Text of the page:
Within the next month, I will be making available a draft version of an adult Sunday School curriculum that will introduce the concept of trauma-informed ministry to churches. If there are members of ACEsConnection that would like to "test run" the curriculum, I'd be honored if you'd reach out to me in the comments section or via a direct message. Email works, too! Just send to email@example.com.
The curriculum just takes a look at the "slice" of trauma-informed ministry that I am most familiar with: interventions for children. I do hope, though, that it serves as a springboard for congregations to enter the larger trauma-informed ministry conversation.
I feel passionate about this work, because children’s mental health is an issue not just for Intermountain and other youth group homes that have answered the call to care for the most severe cases of abuse, neglect, or early childhood trauma. The prevalence of adversity in childhood, now firmly established through the ACE Study and subsequent research, should elicit the same response today that was expressed by Intermountain’s founder in 1909. Brother William Wesley Van Orsdel, a Methodist minister and circuit rider, answered those who wondered why the church should mobilize to care for vulnerable children:
“How could we possibly not do such a thing? Under God, brethren, we cannot continue to let the suffering of children go unchallenged.”
That statement launched the ministry that I serve as a chaplain, and that passion for the well-being of children is what fuels the ministry and mission of Intermountain today. I have experienced a disconnection between the need of hurting children in our communities and the Church’s professed concern for children in ministry. Often, the disconnection results from a lack of understanding that would lead to empathy and action. I have lived in this disconnected place most of my life, and seek to bridge the gap between the needs of children and youth and the expressed desires of the Church to meet those needs.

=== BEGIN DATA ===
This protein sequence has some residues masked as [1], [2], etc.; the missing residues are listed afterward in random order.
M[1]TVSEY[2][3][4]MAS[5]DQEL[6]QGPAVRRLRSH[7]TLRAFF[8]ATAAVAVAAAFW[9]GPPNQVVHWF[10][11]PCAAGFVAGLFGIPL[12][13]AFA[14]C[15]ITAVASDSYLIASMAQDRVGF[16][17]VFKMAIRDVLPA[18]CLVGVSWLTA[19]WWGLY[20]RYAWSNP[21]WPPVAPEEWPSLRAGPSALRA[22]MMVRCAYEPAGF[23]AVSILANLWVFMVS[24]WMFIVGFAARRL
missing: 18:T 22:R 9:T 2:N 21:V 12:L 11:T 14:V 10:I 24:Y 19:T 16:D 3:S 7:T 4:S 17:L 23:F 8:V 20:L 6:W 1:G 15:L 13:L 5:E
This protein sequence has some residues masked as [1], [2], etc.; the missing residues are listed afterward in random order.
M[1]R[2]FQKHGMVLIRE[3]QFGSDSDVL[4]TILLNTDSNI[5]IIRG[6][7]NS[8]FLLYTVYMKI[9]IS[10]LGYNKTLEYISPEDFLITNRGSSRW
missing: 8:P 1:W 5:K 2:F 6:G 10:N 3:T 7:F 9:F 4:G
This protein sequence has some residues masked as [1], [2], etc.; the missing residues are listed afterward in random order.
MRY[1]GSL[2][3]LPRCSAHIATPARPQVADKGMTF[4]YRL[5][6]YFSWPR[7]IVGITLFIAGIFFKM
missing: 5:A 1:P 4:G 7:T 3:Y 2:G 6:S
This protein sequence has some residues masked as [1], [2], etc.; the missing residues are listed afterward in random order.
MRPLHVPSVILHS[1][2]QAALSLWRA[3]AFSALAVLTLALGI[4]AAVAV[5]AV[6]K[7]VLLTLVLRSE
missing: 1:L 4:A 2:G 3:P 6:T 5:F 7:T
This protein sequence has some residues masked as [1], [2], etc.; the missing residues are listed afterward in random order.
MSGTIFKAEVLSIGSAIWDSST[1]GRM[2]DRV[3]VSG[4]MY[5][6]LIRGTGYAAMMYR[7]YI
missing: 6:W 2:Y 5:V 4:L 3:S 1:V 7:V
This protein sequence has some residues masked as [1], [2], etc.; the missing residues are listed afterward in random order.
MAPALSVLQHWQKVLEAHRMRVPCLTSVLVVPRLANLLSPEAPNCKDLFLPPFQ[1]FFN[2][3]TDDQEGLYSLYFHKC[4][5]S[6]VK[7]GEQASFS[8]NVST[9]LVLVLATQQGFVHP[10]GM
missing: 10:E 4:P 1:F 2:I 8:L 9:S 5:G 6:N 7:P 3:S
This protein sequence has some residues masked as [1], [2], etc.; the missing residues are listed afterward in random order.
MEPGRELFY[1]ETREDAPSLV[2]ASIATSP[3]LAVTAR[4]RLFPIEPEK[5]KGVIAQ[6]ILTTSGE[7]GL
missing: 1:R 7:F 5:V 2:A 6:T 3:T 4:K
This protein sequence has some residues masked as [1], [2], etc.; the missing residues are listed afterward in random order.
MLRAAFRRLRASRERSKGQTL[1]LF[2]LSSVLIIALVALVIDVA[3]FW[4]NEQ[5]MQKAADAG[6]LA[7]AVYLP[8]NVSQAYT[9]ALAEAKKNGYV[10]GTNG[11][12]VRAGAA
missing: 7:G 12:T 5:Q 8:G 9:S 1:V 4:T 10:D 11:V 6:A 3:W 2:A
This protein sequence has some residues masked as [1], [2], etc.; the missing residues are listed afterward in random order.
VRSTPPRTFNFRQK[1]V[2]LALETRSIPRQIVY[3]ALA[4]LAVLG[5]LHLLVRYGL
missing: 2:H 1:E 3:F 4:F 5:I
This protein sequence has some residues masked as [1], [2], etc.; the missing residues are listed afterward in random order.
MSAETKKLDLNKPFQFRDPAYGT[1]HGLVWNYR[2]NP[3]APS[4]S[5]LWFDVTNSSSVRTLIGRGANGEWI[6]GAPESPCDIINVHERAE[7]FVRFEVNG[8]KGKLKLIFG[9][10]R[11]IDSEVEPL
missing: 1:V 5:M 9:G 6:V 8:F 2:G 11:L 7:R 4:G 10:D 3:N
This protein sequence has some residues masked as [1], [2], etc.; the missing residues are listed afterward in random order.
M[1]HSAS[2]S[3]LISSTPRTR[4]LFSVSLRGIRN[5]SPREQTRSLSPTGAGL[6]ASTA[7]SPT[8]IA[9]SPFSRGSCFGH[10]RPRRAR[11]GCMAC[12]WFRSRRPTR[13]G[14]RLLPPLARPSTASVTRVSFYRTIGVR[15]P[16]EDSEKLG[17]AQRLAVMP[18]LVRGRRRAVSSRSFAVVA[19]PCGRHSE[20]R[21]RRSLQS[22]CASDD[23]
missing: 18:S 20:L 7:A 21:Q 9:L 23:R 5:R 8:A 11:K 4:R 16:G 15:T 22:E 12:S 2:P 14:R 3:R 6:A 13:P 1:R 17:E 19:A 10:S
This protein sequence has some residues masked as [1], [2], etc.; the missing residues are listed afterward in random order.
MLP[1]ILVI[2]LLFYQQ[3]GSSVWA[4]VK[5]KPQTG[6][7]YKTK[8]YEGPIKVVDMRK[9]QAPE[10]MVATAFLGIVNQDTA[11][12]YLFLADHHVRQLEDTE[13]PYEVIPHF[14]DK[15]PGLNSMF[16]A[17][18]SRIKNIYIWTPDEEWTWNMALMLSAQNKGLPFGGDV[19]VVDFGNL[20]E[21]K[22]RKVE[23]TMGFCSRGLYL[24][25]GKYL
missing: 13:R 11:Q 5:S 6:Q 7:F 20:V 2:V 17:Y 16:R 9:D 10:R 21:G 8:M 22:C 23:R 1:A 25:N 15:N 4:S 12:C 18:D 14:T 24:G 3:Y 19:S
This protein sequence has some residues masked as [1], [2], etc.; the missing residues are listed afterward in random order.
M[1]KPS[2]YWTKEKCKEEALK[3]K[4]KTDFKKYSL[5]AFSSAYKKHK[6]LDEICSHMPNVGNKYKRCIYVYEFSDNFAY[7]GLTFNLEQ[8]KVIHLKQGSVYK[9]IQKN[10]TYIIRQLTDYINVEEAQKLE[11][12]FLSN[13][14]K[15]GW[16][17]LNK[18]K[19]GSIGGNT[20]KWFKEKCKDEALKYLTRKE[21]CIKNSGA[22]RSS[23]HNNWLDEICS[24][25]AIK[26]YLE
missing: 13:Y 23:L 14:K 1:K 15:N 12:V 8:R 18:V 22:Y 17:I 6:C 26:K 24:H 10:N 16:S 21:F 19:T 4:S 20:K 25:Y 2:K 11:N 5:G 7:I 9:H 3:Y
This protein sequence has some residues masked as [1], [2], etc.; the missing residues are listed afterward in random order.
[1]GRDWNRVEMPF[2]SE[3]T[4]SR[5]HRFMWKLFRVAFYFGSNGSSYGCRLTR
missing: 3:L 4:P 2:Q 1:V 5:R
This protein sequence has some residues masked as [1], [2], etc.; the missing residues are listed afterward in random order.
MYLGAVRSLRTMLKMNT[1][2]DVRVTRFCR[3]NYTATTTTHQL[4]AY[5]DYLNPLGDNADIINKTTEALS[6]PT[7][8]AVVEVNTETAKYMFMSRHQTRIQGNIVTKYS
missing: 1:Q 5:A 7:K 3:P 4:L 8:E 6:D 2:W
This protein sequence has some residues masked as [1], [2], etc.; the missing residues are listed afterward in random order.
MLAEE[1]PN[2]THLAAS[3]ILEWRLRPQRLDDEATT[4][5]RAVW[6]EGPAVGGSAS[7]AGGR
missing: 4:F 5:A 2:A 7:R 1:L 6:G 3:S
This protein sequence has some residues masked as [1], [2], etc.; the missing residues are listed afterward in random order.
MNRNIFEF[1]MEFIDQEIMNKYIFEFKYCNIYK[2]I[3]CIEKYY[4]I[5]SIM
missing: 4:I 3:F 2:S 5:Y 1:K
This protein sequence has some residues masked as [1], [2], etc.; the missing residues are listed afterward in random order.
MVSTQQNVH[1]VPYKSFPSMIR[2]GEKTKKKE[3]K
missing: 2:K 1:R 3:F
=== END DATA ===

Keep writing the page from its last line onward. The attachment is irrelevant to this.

The study will serve as a first attempt on my part to frame the latest in science’s knowledge of the brain and human development, trauma’s effect of children, and the teachings of the Christian church and its founder, Jesus Christ.It will only be a starting point and will be by no means exhaustive. As I will attempt to show the connections between multiple disciplines (science of the brain, human development, theology, education, etc.) it will not delve too deeply into any of these areas and may appear simplified at times in its treatment for those familiar with any of those respective fields. For this necessary limitation, I apologize, and would encourage feedback that will inform further revisions of this study.
I hope that if you are reading this announcement and are willing to participate in a study within your faith community that you can bring your expertise to bear in group discussions and fill in your personal experience and knowledge for those omissions that the study undoubtedly will have. I hope you'll take the next step and reach out to me to let me know where I could improve the curriculum.
All that said, I do hope my efforts to develop a six-week study will prompt a much needed discussion on the Church’s approaches to trauma, children, and the role ministries might play meeting the challenges children and families face today as they desire healing and wholeness.
Chaplain Chris Haughee